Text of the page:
Editor’s Note: This Clergy Project member came out in grand fashion – by writing a book after he retired from ministry. There were repercussions. He survived! Linda LaScola, Editor
By Bob Ripley
It’s no fun being closeted.
Whatever keeps you behind a closed door, whether it’s your sexuality or your secret, it is generally considered a good thing to come out. Be who you are. Be open. Be honest. Be authentic. Celebrate who you are or, if it’s your secret that is hidden, deal with it in the open.
That said, coming out is not always a good idea.
I’m thinking here about closeted clergy. Not those who are gay or have behaved badly, but those who have changed their minds and no longer believe in a god.
Ever heard of them? Not likely. That’s because they are closeted. They have weighed their doctrines and found them wanting. They have sided with the growing number of census participants who tick the box beside “none” in the question of religion. But to go public means that they would lose not only their job but perhaps also their families, friends and their very identity as a person. Research shows that there is a sense of loss akin to a death when someone no longer believes in a supernatural deity.
By the time I heard about The Clergy Project in 2014, I had retired from active ministry after more than three decades. I was testing and examining the faith I once espoused but doing so only in the privacy of my study. I was documenting my epiphanies in what would eventually be the book, Life Beyond Belief: A Preacher’s Deconversion.
While I was not desperate for the fellowship of unbelievers, I thought that it might be helpful to hear the experiences of others who had not yet gone public about giving up the ghost, so to speak.I remember have some trepidation about being interviewed on the phone before being admitted to the online forum. I understood the cautions. Active clergy could be easily outed by someone who discovered, albeit surreptitiously, that they no longer believed and wanted to harm their priest or pastor. But I’d never tried to join a group that wanted to interview me before granting membership.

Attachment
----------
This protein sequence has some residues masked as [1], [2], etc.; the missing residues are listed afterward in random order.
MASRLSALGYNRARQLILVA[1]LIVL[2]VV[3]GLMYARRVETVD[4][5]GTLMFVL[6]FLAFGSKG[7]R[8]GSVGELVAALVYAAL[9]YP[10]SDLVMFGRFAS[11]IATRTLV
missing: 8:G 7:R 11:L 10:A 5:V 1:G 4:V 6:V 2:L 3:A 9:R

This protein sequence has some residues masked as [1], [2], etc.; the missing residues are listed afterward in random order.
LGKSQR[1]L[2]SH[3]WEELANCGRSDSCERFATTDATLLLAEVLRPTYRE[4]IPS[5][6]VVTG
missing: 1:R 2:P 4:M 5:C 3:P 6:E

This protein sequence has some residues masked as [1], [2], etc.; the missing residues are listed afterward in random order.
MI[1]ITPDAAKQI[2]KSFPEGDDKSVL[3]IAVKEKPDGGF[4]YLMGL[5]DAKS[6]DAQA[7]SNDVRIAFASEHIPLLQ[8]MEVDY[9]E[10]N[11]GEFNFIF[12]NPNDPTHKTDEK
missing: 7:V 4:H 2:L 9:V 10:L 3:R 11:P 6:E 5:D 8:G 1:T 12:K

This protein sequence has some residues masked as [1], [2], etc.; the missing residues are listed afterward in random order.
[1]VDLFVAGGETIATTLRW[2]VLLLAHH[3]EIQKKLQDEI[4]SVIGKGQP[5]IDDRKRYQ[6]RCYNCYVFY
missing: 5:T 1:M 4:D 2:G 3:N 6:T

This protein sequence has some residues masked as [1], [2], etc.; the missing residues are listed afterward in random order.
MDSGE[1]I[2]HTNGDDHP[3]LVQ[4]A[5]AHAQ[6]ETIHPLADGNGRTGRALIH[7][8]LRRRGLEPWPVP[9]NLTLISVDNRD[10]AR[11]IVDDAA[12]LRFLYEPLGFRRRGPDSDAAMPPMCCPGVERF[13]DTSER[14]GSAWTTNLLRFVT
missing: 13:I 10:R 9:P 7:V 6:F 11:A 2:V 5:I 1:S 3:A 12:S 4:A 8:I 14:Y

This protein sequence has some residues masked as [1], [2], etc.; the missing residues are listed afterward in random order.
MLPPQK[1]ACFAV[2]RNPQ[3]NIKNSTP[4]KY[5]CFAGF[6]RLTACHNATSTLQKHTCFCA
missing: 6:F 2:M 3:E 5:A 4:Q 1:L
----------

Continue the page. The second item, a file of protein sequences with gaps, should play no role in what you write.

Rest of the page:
No sweat. I had a lovely chat with the interviewer who simply wanted to confirm my bona fides. What I learned from the Clergy Project, however, were some heartbreaking stories of those who struggled to continue in ministry when they privately no longer believed what they preached and those who shared their struggles with a spouse and whose marriage suffered.
Once I came out publicly five years ago with the publication of my book, however, I learned the importance of the Clergy Project. I received emails from clergy I’d never met who shared similar struggles but who, for valid reasons – fiscal and familial – could not go public.
What I did not say then, but would say now, is that if you are a minister who no longer believes, you are not alone. In fact, and the reason I’m writing this now, is that the number of participants in Clergy Project has gone from those 52 charter members to 1000. Think of that: 1000 clergy who no longer believe, many of whom are still closeted.
Clergy struggle. We all do. But a growing number, it seems, struggle with something you might not imagine: Unbelief.
Bio: Bob Ripley was a syndicated religion columnist, broadcaster, former preacher and author of Christian devotional material. His book, which came out in October 2014 is titled Life Beyond Belief: A Preacher’s Deconversion. Find out more about the book and his other writing here.